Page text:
The BBC has a roundup this morning of the media’s reaction to last night’s “Commander in Chief Forum,” and the general consensus is that Matt Lauer, the event’s moderator, blew it bigtime.
To illustrate its point, the network provides a bevy of quotes from major media outlets:
“Matt Lauer Failed The Moderator Test” blared the Huffington Post.
“Matt Lauer’s Pathetic Interview of Hillary Clinton and Donald Trump Is the Scariest Thing I’ve Seen in This Campaign” said New York magazine.
And, in the New York Times: “Matt Lauer Fields Storm of Criticism Over Clinton-Trump Forum”.
Vox focused on the main point of contention: “Matt Lauer totally blew it on Trump’s blatant lying about Iraq and Libya.”
If you look closely, you will notice that all of these sources lean left, some more heavily than others. But they share another bond, which you discover on further scrutiny. To wit: They all complain that Lauer didn’t do more to help Hillary Clinton and hurt Donald Trump.
Here’s the HuffPo’s analysis of Lauer’s failing:
During the first half of an hourlong event, Hillary Clinton pointed out to Lauer that Republican nominee Donald Trump had expressed support for the Iraq War prior to the 2003 U.S. invasion, even though he’s falsely claimed throughout his entire candidacy to have been staunchly opposed to it.
“My opponent was for the war in Iraq,” Clinton said at the forum simulcast on NBC and MSNBC. “He says he wasn’t. You can ― you can go back and look at the record. He supported it. He told Howard Stern he supported it.”
But when Trump took the stage in the second half of the event, he cited his criticism of the war in an August 2004 Esquire story as evidence he opposed the invasion, which actually began 16 months earlier. In a room full of Iraq War veterans, Lauer didn’t challenge Trump’s false claim.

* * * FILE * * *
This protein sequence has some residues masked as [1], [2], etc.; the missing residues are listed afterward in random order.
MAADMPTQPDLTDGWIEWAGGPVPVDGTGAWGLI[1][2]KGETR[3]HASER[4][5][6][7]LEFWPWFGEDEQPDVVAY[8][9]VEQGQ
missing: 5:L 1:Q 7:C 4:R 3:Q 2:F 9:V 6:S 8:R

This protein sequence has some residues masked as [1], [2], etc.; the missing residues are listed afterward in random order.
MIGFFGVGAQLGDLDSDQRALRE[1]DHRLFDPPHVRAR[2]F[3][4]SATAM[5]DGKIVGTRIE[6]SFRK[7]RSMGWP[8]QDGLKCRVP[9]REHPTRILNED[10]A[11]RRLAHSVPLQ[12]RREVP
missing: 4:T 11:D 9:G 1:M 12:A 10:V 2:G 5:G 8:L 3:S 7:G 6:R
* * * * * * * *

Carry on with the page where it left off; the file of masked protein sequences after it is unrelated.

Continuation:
I am not defending Trump here. He has reversed himself on a number of occasions, including whether he approves of and/or ever met Vladimir Putin. But it’s hard to ignore the fact that Hillary Clinton spread a pretty thick layer of manure during her half hour. (She also breached the sole ground rule that each candidate limit his comments to his own record and not attacks on his opponent, but that’s another story.)
Clinton’s worst lies came at the beginning when Lauer, to his credit, asked her some incisive questions about her handling of confidential and classified information during her tenure as secretary of State. One of his opening questions and one of the toughest was whether the poor judgment she displayed in using a private email server shouldn’t disqualify her from becoming commander-in-chief. Clinton responded with this:
[T]he real question is the handling of classified material, which is I think what the implication of your question was. And for all the viewers watching you tonight, I have a lot of experience dealing with classified material, starting when I was on the Senate Armed Services Committee going into the four years as secretary of state. [Emphasis added]
Really? She’s so experienced that she was unaware that the letter “C” on documents stood for “classified.”
She went on to mention in the same response that classified material has a header that designates it as such. That is true, but Lauer missed the opportunity to point out to her that on at least one occasion, she ordered Jake Sullivan, one of her right hands at State, to remove the classified heading. Here’s an email from 2011 where she gives such an instruction as a fix for a technical problem:
When one of the military veterans in the audience pointed out that if he had shared the same kind of sensitive information she had, he “would have been prosecuted and imprisoned,” she danced furiously:
First, as I said to Matt, you know and I know classified material is designated. It is marked. There is a header so that there is no dispute at all that what is being communicated to or from someone who has that access is marked classified.
She went on in this same manner for another hundred words without coming close to addressing the conspicuous double standard the officer’s question highlighted. Lauer could have followed up on this but instead moved on to his next question.